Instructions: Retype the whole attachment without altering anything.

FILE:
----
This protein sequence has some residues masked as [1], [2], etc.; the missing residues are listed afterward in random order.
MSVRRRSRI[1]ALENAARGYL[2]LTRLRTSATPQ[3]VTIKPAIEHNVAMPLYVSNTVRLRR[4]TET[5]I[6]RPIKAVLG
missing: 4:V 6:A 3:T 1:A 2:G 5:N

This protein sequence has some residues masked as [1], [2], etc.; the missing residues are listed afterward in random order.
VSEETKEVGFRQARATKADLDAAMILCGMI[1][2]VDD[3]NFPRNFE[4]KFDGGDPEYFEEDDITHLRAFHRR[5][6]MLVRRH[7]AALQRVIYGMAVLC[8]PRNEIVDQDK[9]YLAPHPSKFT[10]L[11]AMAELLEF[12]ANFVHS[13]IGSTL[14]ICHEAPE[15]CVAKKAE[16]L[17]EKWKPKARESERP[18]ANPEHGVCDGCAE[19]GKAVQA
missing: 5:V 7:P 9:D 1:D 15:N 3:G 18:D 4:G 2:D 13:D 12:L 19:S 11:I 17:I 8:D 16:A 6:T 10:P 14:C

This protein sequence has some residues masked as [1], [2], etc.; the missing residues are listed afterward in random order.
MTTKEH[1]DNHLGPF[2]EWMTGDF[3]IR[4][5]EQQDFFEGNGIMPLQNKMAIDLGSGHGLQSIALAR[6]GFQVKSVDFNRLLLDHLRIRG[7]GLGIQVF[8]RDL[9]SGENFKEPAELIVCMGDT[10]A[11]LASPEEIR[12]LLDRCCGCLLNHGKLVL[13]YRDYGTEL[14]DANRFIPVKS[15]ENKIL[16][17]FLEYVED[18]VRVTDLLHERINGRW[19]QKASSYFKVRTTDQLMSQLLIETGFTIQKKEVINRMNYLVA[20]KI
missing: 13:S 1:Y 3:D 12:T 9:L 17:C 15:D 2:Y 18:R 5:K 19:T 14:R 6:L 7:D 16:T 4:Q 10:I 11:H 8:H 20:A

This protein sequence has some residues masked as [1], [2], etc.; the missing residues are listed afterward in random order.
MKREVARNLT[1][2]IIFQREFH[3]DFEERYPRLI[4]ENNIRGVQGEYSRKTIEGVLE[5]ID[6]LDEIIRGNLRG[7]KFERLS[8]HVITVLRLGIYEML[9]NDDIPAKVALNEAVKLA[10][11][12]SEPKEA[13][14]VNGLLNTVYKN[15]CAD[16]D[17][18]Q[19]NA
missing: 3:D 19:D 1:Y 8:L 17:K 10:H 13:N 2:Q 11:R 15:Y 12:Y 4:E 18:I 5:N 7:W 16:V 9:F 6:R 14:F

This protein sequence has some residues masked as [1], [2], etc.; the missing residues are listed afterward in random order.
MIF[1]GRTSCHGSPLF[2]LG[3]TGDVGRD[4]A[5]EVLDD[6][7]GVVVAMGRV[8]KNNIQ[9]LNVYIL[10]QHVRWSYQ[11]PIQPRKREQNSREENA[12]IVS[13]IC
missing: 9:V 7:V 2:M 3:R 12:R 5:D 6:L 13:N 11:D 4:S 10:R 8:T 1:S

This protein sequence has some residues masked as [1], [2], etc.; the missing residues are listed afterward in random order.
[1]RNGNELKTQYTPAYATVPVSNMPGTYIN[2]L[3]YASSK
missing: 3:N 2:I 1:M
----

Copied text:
This protein sequence has some residues masked as [1], [2], etc.; the missing residues are listed afterward in random order.
MSVRRRSRI[1]ALENAARGYL[2]LTRLRTSATPQ[3]VTIKPAIEHNVAMPLYVSNTVRLRR[4]TET[5]I[6]RPIKAVLG
missing: 4:V 6:A 3:T 1:A 2:G 5:N

This protein sequence has some residues masked as [1], [2], etc.; the missing residues are listed afterward in random order.
VSEETKEVGFRQARATKADLDAAMILCGMI[1][2]VDD[3]NFPRNFE[4]KFDGGDPEYFEEDDITHLRAFHRR[5][6]MLVRRH[7]AALQRVIYGMAVLC[8]PRNEIVDQDK[9]YLAPHPSKFT[10]L[11]AMAELLEF[12]ANFVHS[13]IGSTL[14]ICHEAPE[15]CVAKKAE[16]L[17]EKWKPKARESERP[18]ANPEHGVCDGCAE[19]GKAVQA
missing: 5:V 7:P 9:D 1:D 15:N 3:G 18:D 4:G 2:D 13:D 12:L 19:S 11:I 17:I 8:D 16:A 6:T 10:P 14:C

This protein sequence has some residues masked as [1], [2], etc.; the missing residues are listed afterward in random order.
MTTKEH[1]DNHLGPF[2]EWMTGDF[3]IR[4][5]EQQDFFEGNGIMPLQNKMAIDLGSGHGLQSIALAR[6]GFQVKSVDFNRLLLDHLRIRG[7]GLGIQVF[8]RDL[9]SGENFKEPAELIVCMGDT[10]A[11]LASPEEIR[12]LLDRCCGCLLNHGKLVL[13]YRDYGTEL[14]DANRFIPVKS[15]ENKIL[16][17]FLEYVED[18]VRVTDLLHERINGRW[19]QKASSYFKVRTTDQLMSQLLIETGFTIQKKEVINRMNYLVA[20]KI
missing: 13:S 1:Y 3:D 12:T 9:L 17:C 15:D 2:Y 18:R 5:K 19:T 14:R 6:L 7:D 16:T 4:Q 10:I 11:H 8:H 20:A

This protein sequence has some residues masked as [1], [2], etc.; the missing residues are listed afterward in random order.
MKREVARNLT[1][2]IIFQREFH[3]DFEERYPRLI[4]ENNIRGVQGEYSRKTIEGVLE[5]ID[6]LDEIIRGNLRG[7]KFERLS[8]HVITVLRLGIYEML[9]NDDIPAKVALNEAVKLA[10][11][12]SEPKEA[13][14]VNGLLNTVYKN[15]CAD[16]D[17][18]Q[19]NA
missing: 3:D 19:D 1:Y 8:L 17:K 10:H 13:N 2:Q 11:R 15:Y 12:Y 4:E 18:I 5:N 7:W 16:V 9:F 6:R 14:F

This protein sequence has some residues masked as [1], [2], etc.; the missing residues are listed afterward in random order.
MIF[1]GRTSCHGSPLF[2]LG[3]TGDVGRD[4]A[5]EVLDD[6][7]GVVVAMGRV[8]KNNIQ[9]LNVYIL[10]QHVRWSYQ[11]PIQPRKREQNSREENA[12]IVS[13]IC
missing: 9:V 7:V 2:M 3:R 12:R 5:D 6:L 13:N 11:D 4:S 10:R 8:T 1:S

This protein sequence has some residues masked as [1], [2], etc.; the missing residues are listed afterward in random order.
[1]RNGNELKTQYTPAYATVPVSNMPGTYIN[2]L[3]YASSK
missing: 3:N 2:I 1:M